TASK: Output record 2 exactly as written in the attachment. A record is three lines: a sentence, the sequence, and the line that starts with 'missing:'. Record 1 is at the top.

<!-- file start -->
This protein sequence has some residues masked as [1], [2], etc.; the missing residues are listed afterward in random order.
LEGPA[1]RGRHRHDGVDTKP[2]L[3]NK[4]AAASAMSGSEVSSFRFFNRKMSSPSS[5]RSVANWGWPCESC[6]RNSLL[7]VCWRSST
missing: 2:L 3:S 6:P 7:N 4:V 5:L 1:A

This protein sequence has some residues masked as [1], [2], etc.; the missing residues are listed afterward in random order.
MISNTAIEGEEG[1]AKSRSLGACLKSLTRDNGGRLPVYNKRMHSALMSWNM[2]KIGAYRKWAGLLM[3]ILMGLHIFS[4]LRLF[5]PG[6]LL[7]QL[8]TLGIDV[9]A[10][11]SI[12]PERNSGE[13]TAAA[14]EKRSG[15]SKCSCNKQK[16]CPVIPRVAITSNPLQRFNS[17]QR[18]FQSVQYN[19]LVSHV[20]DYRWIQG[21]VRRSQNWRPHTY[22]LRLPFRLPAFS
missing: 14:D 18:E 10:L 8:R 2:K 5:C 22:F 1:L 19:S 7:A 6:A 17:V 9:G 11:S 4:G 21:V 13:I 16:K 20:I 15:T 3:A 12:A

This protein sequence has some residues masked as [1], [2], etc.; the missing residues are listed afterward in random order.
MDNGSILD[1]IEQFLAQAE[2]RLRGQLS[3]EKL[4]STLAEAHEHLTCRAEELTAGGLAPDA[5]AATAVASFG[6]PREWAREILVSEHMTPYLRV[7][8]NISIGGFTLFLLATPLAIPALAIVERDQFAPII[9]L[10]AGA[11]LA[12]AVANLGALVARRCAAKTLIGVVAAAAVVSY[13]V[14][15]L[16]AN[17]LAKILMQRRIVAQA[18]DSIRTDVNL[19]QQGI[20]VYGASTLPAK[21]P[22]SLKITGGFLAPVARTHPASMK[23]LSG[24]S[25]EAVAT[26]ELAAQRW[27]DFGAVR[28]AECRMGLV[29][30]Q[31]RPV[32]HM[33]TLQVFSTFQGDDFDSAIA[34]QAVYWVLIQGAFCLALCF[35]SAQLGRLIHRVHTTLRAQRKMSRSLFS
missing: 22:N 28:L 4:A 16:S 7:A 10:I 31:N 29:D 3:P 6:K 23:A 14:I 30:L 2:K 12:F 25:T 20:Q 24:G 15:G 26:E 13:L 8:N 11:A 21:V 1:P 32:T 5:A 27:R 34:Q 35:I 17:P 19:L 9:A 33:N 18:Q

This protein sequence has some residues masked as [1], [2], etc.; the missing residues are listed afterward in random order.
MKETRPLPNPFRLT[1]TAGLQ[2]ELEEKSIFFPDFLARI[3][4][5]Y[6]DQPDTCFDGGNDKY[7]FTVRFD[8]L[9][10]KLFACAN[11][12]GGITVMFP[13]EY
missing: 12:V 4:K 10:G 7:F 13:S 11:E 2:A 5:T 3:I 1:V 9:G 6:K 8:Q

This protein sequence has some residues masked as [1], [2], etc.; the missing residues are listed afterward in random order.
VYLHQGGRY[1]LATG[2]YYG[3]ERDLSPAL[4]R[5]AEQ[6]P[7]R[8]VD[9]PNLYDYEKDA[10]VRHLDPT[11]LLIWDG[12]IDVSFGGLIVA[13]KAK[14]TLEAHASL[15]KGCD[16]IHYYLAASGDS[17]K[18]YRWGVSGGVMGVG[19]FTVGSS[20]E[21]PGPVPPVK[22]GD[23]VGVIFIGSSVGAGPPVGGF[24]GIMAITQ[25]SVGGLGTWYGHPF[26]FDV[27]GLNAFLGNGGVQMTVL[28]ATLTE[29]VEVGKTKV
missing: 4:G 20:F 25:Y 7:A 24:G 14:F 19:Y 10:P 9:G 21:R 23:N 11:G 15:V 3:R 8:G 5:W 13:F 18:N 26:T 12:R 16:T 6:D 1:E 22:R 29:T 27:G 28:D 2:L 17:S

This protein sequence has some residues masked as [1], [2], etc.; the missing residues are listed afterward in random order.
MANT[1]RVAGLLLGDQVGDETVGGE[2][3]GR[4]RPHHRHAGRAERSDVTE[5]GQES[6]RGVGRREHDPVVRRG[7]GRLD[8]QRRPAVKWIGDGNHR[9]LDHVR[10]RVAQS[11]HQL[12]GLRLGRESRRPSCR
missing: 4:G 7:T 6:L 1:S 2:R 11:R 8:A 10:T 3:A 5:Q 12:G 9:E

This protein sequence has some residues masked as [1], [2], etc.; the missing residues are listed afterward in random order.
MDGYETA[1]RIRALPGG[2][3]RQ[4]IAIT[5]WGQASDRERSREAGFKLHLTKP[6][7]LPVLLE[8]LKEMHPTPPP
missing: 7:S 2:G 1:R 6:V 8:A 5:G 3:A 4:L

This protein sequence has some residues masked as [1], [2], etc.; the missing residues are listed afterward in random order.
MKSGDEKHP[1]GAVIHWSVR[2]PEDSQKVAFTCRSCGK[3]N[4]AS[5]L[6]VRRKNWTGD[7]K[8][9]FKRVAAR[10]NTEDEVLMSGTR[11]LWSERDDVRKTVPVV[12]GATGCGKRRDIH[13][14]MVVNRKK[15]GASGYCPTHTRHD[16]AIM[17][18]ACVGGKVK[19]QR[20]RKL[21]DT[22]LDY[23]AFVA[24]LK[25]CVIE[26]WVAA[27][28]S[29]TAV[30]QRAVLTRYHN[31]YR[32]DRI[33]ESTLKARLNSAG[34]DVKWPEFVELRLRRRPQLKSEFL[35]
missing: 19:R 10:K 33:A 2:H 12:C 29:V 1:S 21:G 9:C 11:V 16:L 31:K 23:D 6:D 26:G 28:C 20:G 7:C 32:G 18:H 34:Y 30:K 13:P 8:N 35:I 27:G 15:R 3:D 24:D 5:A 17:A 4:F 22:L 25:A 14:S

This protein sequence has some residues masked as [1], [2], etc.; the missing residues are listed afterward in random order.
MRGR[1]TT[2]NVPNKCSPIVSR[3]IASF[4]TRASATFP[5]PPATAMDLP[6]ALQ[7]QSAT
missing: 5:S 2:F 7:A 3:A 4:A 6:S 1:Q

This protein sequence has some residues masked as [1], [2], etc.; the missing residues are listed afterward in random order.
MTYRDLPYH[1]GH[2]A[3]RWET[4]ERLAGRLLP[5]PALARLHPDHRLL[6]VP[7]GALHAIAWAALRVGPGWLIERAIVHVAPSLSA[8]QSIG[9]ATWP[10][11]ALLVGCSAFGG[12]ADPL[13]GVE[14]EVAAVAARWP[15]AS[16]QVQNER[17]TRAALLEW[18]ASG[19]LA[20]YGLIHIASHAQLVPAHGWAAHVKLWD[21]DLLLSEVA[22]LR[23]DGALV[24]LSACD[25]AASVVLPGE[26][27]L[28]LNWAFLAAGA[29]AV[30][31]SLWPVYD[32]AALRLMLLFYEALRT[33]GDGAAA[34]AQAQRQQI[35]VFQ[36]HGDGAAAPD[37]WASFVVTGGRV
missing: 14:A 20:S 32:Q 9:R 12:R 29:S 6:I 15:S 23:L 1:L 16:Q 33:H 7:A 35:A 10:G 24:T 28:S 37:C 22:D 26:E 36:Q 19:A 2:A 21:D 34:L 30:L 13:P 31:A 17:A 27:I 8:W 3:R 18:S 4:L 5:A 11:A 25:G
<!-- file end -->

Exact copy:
This protein sequence has some residues masked as [1], [2], etc.; the missing residues are listed afterward in random order.
MISNTAIEGEEG[1]AKSRSLGACLKSLTRDNGGRLPVYNKRMHSALMSWNM[2]KIGAYRKWAGLLM[3]ILMGLHIFS[4]LRLF[5]PG[6]LL[7]QL[8]TLGIDV[9]A[10][11]SI[12]PERNSGE[13]TAAA[14]EKRSG[15]SKCSCNKQK[16]CPVIPRVAITSNPLQRFNS[17]QR[18]FQSVQYN[19]LVSHV[20]DYRWIQG[21]VRRSQNWRPHTY[22]LRLPFRLPAFS
missing: 14:D 18:E 10:L 8:R 2:K 5:C 22:F 1:L 19:S 7:A 6:A 17:V 9:G 11:S 4:G 21:V 13:I 16:K 20:I 15:T 3:A 12:A